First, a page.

Monday, January 08, 2007

Local Control Diminishing in El Salvador, Elsewhere

Sources: Inter Press Service News Agency, Multinational Capital on the Offensive; MarketWatch, S & P Sees Further Central American Bank Mergers, Buys in 2007; International Herald Tribune, Colombia's Bancolombia Announces Takeover of El Salvador's Biggest Bank.

When the Colombian financial institution Bancolombia purchased fifty-three percent of the largest El Salvadorian bank, Banco Agrícola, the last financial institution in the country owned by local shareholders disappeared. The deal between Bancolombia and Banco Agrícola is a two-stage takeover that is expected to be completed in April 2007 at a cost of $900 million. It was the latest in a number of sales of local bank shares in El Salvador to transnational corporations, including Scotiabank of Canada and Citigroup of the United States.

The December 2006 takeover of Banco Agrícola was not a surprise, but rather evidence of an increasing trend in Central America, and particularly El Salvador, where local shareholders are relinquishing their ownership in banks, insurance companies, credit card operations, and pension fund administration companies to foreign corporations. As a consequence, local shareholders gain international partners and are able to reinvest their capital in other more profitable enterprises such as car imports and the construction of shopping malls. Furthermore, political scientists see the sell-off of local shares as a way to limit the government’s control of a particular sector. This is because the free trade agreement that El Salvador signed with the United States (CAFTA-DR) puts significant limitations on state action against foreign firms, making the banking sector essentially untouchable once it becomes foreign-owned.

In late December, Standard and Poor’s, a financial services corporation, predicted that 2007 will be another year of heavy mergers and acquisitions in financial services, continuing the trend of the past couple of years. Since May 2005, bank mergers and acquisitions in the region have totaled over $5 billion, greatly increasing the presence of foreign capital in Central America and the Caribbean.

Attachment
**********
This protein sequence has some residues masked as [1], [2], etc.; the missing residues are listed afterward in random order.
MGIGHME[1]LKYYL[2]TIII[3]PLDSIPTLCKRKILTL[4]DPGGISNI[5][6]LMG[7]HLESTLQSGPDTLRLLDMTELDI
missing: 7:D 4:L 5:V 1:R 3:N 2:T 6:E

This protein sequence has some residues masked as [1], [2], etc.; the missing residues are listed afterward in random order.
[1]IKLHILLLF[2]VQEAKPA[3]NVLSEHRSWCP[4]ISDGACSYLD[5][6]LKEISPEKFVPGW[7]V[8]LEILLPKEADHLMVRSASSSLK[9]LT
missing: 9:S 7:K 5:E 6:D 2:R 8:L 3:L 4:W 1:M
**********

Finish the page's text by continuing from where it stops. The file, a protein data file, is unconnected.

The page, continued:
(1) What are some of the benefits of foreign ownership of the El Salvadorian banking system?

(2) One economist has said that complete foreign ownership will place the country in a position of being dependent on multinational economic powers and essentially turn the country into a “banana republic.” Is this a legitimate criticism?

(3) What are some of the potential negative repercussions that could be associated with having financial institutions owned by entities with few or no ties to the region? Could such ownership compromise development by redirecting national profits elsewhere?

1 comment:

Anonymous said...

I will try briefly to share my opinions about the questions you pose:

1. Yes, there are benefits but it might take a while for customers (either people or companies) to enjoy them. They will likely be related to improvements in products, levels of service, etc. It will be gradual and subtle.

2. Any opinion must be respected but I think that criticism is plain wrong. "Banana republics" came from almost exclusive dependence on one company (typically, the banana grower that also owned the rails, the ports, roads, employed many people and so forth - and usually this company depended A LOT on the earnings coming from the "banana republic"). In true, many other industries have seen sales to international shareholders(cement, retail, telecom, soda bottling, beer, etc.). The multinationals that are arriving to Central America see it as a natural BUT MINOR expansion. In true, local owners could have been more tempted to be "manipulative" since they usually had interests in many industries in the same country.

3. I dont think development will be compromised. In terms of profits, part of them is always kept in the banks to keep them capitalized and allow them to grow. Now, the dividends (the other portion of profits) will be sent abroad to HQ (it will be after all the return for the investment done in acquiring the banks). The big question pertains to what will the sellers do with the sale proceeds (equivalent to many years of profits). I sense that they will do what they would do had they stayed: keep some money locally and invest it in new local business and real estate, and send some abroad for diversification purposes. No big change probably.

Hope this helps.